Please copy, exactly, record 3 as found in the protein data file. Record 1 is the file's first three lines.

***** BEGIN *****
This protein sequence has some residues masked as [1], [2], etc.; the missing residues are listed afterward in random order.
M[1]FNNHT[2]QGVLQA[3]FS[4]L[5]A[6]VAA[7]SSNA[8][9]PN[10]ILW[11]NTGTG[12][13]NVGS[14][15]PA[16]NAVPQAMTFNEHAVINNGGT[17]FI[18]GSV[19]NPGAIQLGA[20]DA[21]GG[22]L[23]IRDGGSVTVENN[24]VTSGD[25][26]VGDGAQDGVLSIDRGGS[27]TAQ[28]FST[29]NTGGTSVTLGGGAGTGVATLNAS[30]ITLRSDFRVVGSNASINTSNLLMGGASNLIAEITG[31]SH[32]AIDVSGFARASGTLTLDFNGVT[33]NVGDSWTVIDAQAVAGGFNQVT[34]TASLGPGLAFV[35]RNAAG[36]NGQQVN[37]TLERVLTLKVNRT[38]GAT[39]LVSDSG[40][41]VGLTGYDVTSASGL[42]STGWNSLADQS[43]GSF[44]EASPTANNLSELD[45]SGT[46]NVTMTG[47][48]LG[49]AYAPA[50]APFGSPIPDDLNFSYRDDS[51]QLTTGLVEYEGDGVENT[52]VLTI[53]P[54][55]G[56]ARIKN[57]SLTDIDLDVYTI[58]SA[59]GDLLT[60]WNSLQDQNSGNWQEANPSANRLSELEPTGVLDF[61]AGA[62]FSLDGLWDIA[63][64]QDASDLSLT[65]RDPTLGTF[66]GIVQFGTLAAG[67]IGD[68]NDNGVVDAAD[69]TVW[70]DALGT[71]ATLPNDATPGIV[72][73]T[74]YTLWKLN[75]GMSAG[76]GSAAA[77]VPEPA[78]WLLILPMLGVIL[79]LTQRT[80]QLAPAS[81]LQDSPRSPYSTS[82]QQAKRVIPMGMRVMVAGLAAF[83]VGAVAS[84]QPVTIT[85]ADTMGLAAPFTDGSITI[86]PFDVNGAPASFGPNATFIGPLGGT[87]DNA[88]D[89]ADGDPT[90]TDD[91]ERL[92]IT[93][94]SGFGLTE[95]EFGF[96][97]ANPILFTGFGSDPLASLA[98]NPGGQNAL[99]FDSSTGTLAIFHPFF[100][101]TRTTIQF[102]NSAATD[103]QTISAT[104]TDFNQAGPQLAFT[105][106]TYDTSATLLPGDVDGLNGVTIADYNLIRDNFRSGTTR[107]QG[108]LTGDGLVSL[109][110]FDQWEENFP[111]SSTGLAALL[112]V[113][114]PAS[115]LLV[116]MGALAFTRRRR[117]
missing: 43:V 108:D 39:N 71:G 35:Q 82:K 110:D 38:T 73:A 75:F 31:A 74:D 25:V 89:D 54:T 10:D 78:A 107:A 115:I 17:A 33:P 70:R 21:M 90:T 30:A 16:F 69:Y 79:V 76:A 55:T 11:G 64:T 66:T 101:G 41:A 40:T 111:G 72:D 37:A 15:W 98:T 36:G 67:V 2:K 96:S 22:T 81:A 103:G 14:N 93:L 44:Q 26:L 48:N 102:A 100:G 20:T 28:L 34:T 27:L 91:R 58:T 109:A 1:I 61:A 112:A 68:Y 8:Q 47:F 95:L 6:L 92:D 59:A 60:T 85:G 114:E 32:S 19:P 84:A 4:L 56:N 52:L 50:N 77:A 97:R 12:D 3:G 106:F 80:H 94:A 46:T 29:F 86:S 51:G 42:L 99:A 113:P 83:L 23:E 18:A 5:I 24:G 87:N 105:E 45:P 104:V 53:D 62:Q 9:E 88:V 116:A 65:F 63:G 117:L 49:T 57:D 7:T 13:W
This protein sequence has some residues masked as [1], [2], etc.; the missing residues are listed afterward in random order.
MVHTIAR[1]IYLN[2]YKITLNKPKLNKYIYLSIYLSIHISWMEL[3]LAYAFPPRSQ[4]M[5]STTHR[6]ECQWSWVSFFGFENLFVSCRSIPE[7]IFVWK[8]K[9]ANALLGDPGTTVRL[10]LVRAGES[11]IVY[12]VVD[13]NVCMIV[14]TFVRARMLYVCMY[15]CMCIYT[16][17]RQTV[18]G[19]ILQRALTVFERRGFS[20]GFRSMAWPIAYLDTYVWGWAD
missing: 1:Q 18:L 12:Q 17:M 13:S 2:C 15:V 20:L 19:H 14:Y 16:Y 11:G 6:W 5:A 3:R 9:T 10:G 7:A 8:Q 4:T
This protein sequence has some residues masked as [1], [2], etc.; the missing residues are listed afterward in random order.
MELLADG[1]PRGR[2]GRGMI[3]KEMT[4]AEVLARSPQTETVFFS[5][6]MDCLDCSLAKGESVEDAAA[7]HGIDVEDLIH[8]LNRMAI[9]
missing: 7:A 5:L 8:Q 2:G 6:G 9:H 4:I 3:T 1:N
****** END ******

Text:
This protein sequence has some residues masked as [1], [2], etc.; the missing residues are listed afterward in random order.
MELLADG[1]PRGR[2]GRGMI[3]KEMT[4]AEVLARSPQTETVFFS[5][6]MDCLDCSLAKGESVEDAAA[7]HGIDVEDLIH[8]LNRMAI[9]
missing: 7:A 5:L 8:Q 2:G 6:G 9:H 4:I 3:T 1:N